That’s going to look different for each of us. The way we connect with our girls doesn’t fit a mold because our personalities and relational style come into play. But we can share a common mission of seeking precious moments to drop “truth statements” deep into their hearts and minds. I think of this as a kind of Deuteronomy 6:5 mentoring. For example, while I’m driving my daughter up to the farm for her riding lesson, I gently encourage her to remember that she is already approved by God and to not become pre-occupied with everyone else’s opinions. On the way home, I ask her questions to pinpoint where she struggled and excelled, wondering how she’s doing in allowing God’s power to work in her weakness. When we scroll through her SnapChat feed, I ask questions and, Lord willing, I respond with truth and grace, as we deal with the hurt from not being invited to a “snapped-revealed” party. As we snuggle down to watch her favorite show, I whisper into her ear that she’s chosen, holy, and dearly loved by the God of Universe and by me and her daddy — a truth I know she’ll need to hear again and again.


My goal is to keep as connected to her heart as possible through doing life alongside her so that I can seize every opportunity to bring the Truth of God’s Word to the forefront of her mind. Is this your mission too? And so it is my prayer — and maybe will become yours as well — that when our girls hear the voice of Truth from us, it will make them crave more of the Word and leading of the Holy Spirit for themselves as they mature into owning their faith and believing their identity in Christ is secure.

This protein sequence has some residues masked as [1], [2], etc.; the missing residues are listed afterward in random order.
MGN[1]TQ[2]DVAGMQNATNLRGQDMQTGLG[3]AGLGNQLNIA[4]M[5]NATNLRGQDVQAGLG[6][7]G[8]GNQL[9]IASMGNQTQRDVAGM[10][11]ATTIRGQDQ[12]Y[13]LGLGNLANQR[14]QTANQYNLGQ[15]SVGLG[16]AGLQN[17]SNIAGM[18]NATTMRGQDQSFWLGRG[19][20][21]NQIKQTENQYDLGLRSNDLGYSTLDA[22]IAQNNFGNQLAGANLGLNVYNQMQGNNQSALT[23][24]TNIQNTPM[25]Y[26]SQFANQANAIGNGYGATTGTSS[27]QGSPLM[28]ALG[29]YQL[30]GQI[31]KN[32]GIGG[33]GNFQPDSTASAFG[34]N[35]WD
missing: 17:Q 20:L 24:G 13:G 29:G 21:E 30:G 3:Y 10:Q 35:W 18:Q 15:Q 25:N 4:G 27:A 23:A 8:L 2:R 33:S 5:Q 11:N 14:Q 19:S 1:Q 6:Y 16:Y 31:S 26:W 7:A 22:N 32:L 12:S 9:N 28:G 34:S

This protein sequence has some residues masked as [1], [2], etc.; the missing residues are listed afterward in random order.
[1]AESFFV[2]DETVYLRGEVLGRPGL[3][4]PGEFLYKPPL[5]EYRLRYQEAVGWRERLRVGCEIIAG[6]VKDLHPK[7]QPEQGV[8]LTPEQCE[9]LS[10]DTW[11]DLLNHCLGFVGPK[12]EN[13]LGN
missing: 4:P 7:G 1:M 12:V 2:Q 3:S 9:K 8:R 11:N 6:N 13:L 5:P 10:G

We won’t always be around to remind our girls that they are indeed chosen, holy, and dearly loved, but we can prepare them to hear God’s still small voice deep within their soul.

Be sure to check out Elisa’s workbook, Seven Strategies for Navigating Screens and Social Media with Tweens and Teens

Involving Kids in Family Chores

Smart parents make it their job to care for the household.


Brilliant parents work themselves out that job.